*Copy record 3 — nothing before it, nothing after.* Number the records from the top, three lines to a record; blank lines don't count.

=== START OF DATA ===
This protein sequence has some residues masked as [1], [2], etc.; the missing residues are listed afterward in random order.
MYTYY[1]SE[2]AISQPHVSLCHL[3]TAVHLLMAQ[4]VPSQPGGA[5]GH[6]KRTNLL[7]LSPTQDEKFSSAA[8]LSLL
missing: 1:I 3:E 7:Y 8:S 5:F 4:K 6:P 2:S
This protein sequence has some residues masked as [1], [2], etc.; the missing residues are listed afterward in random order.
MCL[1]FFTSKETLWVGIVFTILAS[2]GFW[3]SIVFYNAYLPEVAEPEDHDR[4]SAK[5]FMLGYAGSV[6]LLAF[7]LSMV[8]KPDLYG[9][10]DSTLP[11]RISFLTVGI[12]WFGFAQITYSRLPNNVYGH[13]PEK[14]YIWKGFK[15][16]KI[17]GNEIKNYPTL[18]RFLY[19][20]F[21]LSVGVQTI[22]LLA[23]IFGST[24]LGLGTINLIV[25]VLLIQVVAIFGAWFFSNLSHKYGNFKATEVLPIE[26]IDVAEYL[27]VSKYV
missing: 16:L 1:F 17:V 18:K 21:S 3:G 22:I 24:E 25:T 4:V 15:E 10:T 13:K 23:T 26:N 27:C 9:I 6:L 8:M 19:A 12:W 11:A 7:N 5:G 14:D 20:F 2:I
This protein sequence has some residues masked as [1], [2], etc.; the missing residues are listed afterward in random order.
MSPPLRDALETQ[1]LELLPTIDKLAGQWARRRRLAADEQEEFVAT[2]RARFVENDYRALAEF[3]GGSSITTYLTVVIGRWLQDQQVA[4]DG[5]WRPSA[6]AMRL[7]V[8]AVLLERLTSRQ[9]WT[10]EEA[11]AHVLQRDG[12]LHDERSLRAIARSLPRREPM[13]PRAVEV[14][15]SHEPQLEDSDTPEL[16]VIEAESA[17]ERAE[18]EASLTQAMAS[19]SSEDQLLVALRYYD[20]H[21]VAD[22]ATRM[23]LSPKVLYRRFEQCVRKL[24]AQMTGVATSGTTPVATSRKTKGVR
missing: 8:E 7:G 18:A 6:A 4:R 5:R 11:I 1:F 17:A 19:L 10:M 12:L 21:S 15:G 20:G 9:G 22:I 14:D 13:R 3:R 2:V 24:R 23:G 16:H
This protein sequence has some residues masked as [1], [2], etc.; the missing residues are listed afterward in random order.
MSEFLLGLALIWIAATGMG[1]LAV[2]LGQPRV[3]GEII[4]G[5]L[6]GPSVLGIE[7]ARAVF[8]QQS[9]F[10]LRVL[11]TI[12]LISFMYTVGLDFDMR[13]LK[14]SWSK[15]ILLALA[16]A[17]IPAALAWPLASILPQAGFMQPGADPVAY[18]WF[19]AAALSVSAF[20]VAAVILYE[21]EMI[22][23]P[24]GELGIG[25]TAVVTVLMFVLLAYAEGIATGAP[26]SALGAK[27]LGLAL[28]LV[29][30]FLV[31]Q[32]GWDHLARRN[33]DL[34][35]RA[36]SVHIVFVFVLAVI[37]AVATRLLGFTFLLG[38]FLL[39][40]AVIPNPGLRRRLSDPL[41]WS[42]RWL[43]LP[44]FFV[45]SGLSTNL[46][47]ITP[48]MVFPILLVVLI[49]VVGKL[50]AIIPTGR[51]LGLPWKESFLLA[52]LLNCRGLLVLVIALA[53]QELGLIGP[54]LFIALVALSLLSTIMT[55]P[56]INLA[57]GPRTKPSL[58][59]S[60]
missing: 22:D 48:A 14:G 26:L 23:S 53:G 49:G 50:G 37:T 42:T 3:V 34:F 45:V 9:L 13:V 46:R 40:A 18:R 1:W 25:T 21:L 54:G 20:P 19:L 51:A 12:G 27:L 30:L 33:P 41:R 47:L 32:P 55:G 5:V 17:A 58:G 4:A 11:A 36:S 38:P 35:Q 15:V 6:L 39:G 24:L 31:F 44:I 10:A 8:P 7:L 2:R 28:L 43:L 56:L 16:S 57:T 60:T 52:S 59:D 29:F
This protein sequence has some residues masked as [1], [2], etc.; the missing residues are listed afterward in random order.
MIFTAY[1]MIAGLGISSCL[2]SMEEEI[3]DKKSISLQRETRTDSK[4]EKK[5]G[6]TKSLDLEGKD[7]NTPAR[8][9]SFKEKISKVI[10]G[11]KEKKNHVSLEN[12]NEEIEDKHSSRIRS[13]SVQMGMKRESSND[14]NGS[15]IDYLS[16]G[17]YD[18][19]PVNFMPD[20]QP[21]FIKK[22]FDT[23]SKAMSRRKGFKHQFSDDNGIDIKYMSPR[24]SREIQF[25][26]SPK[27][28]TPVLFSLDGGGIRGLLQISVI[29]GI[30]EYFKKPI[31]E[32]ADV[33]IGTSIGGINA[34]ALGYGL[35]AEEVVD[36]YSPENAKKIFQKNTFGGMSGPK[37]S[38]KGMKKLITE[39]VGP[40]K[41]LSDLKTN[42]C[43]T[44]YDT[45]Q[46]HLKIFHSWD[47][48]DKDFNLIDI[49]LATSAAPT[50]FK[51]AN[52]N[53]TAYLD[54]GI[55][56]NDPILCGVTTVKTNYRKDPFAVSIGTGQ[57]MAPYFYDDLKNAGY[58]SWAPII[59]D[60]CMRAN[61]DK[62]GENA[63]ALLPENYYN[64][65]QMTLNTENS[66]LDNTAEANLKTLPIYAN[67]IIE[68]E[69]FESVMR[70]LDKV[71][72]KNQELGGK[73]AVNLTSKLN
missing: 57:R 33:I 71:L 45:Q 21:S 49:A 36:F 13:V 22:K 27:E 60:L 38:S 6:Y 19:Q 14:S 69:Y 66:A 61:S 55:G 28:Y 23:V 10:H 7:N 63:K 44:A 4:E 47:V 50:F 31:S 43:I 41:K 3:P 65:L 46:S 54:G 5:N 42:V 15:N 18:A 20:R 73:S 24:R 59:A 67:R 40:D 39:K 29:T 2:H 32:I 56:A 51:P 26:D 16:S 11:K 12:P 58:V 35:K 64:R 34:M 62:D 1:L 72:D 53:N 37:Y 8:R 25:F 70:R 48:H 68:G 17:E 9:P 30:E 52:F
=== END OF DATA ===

This protein sequence has some residues masked as [1], [2], etc.; the missing residues are listed afterward in random order.
MSPPLRDALETQ[1]LELLPTIDKLAGQWARRRRLAADEQEEFVAT[2]RARFVENDYRALAEF[3]GGSSITTYLTVVIGRWLQDQQVA[4]DG[5]WRPSA[6]AMRL[7]V[8]AVLLERLTSRQ[9]WT[10]EEA[11]AHVLQRDG[12]LHDERSLRAIARSLPRREPM[13]PRAVEV[14][15]SHEPQLEDSDTPEL[16]VIEAESA[17]ERAE[18]EASLTQAMAS[19]SSEDQLLVALRYYD[20]H[21]VAD[22]ATRM[23]LSPKVLYRRFEQCVRKL[24]AQMTGVATSGTTPVATSRKTKGVR
missing: 8:E 7:G 18:A 6:A 4:R 5:R 11:I 1:F 17:A 19:L 10:M 12:L 21:S 15:G 20:G 9:G 22:I 14:D 13:R 3:R 2:V 24:R 23:G 16:H